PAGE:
To stay relevant to a segment of shoppers, Westby now offers cottage cheese with reduced sodium.
Clean label is about communicating the farm and dairy operations story. It starts with the farm and continues to ingredient selection and final processing.
“The bar for the dairy industry has always been high, and thankfully so,” said Pete Kondrup, general manager, Westby Cooperative Creamery, Westby, Wis. “It is a barrier-to-entry for those that may try to pursue a short-term opportunity or a shortcut to market. For the rest of us, it’s the ante-on-the-table to get into the game and table-stakes for staying there.”
Westby is entering its 115th year of operations. Many of the cooperative’s current members are the fifth-generation of their family farm. Its core principles and philosophies have sustained this business, but it’s the evolution of product to meet consumers’ needs that keeps it relevant.
Westby produces conventional and organic products all under one roof, with most made using artisan batch processing techniques.
The cooperative produces conventional and organic products all under one roof, with most made using artisan batch processing techniques. This is communicated to the consumer.
“Our smaller-run batch production systems provide us with the ability, agility and flexibility to produce numerous product recipes, instead of a few continuous-process recipes,” Mr. Kondrup said. “For example, we know sodium is a concern to some consumers, while at the same time sodium is a natural preservative and flavor ingredient in many cultured dairy foods.”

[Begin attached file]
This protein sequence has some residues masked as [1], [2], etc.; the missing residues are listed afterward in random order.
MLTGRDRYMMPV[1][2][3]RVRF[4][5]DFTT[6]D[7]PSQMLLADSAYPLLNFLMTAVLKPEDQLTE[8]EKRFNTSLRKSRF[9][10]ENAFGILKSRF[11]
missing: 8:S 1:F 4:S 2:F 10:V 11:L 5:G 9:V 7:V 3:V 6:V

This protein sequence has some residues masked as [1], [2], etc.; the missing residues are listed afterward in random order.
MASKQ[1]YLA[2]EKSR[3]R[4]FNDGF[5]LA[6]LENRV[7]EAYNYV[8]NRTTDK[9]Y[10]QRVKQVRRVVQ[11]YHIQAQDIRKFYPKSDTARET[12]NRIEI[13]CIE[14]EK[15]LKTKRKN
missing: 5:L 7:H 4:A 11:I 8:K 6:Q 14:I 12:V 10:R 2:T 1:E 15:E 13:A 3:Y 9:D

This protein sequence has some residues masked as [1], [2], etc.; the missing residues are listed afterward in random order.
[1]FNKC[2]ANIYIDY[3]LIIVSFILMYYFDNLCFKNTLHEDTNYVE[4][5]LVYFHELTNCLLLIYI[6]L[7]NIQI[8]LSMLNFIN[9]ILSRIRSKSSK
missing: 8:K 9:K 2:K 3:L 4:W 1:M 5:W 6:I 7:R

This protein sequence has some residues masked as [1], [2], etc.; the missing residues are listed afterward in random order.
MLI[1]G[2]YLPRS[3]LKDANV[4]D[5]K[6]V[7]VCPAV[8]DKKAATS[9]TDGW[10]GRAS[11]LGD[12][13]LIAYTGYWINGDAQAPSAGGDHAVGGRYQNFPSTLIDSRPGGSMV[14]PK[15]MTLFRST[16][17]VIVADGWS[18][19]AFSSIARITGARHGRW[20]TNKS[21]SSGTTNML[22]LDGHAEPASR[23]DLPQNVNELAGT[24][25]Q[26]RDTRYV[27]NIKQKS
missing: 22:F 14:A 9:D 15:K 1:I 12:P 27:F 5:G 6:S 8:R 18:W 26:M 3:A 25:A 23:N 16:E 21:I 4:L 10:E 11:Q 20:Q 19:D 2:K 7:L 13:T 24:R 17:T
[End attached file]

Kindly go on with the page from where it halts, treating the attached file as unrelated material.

To stay relevant to a segment of shoppers, the company now offers cottage cheese with reduced sodium. The reduction shortens product shelf life and there are some minor flavor changes, but when the how and the why is explained to consumers, they appreciate the information and the chance to keep cottage cheese in their low-sodium diet.
Arla cream cheese is made with only cream, milk, salt and cheese culture.
“Consumers have a lot of power and influence when it comes to their purchasing decisions, and they are most certainly exercising that power by voting with their dollars,” Mr. Stohrer of Arla Foods said. “We know that 75% of our target consumer is reading ingredient statements and checking to see what’s in the products they’re eating and giving their families. This is very different from just 10 years ago.”
Arla is a Denmark-based dairy cooperative started in the 1880s. It is owned by 12,500 farmers across Europe and a network of partner farmers in the United States. The company’s cream cheese is made with only cream, milk, salt and cheese culture, while other brands have more than a dozen ingredients.
“With our four, we have really struck a chord with today’s shoppers,” Mr. Stroher said.